The sequence of steps in creating a website goes roughly this way:
- Initial consult to gain understanding of the client’s needs and perspective
- Map out a design brief and site map
- Wireframe out the design
- Give design instructions to the developer
- Test and test and test again the scripted-out site
- Send to the client for review
- Apply client’s edits
- Finally, launch the site
All of those parts require many talented people to run smoothly and effectively. As a designer, my main role is creating the visual depiction of the client’s wishes. Whether it is selling toothbrushes, promoting a law firm or to display artwork, every client has a purpose behind their website, and I need to make that purpose desirable to their audience.
Going back to those steps of the website process, one of the more intrinsic parts of my role as the designer is to create the wireframe. The wireframe is a viewable construction of the aesthetic value and functionality of the website. It gives the client an understanding of what exactly they are in for and even more so, that their goals are being met. Up to this point, the discussions have circled around example sites, what kind of products they are selling, what the message of their brand is promoting, but those are only words. The client has not yet seen their idea being represented by anything other than context, much less an actual outline of logos, images and text. The wireframe gives the client the confidence and the reality check of what they are pursuing with their website.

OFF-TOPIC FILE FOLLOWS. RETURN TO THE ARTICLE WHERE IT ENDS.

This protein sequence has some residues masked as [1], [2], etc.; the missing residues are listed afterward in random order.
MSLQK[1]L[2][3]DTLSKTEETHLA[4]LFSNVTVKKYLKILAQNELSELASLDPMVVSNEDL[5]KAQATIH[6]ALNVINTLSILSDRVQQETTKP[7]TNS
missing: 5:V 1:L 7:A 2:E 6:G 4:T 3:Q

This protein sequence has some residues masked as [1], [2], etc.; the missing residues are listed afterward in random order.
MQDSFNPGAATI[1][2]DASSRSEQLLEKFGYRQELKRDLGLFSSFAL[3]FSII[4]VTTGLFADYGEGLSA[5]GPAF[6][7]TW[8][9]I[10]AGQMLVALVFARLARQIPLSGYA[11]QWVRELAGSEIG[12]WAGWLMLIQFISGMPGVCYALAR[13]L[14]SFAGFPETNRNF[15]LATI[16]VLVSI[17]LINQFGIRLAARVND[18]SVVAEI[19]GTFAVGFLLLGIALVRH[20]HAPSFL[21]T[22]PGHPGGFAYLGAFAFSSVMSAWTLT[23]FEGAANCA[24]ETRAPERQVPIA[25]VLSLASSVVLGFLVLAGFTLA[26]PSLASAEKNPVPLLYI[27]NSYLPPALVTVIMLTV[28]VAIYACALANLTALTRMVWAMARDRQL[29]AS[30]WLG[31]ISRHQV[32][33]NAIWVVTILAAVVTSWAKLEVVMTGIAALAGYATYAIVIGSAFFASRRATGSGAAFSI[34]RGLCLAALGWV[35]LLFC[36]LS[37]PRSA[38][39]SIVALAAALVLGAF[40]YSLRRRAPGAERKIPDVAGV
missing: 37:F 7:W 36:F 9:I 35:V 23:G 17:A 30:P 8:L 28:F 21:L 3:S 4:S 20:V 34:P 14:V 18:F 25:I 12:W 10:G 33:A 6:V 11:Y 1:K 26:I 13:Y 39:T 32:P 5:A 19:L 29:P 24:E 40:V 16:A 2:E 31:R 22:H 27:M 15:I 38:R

Beyond the client’s goals, the wireframe also provides a plan for our team to move forward with. Now the development specifications can be laid out, the content needs can be explained and the script-out can begin. It is a part of the system that allows the process to continue and the project to come into existence. You must give the client an understanding of what they are to expect and at the same time, provide your team the next step in providing that expectation.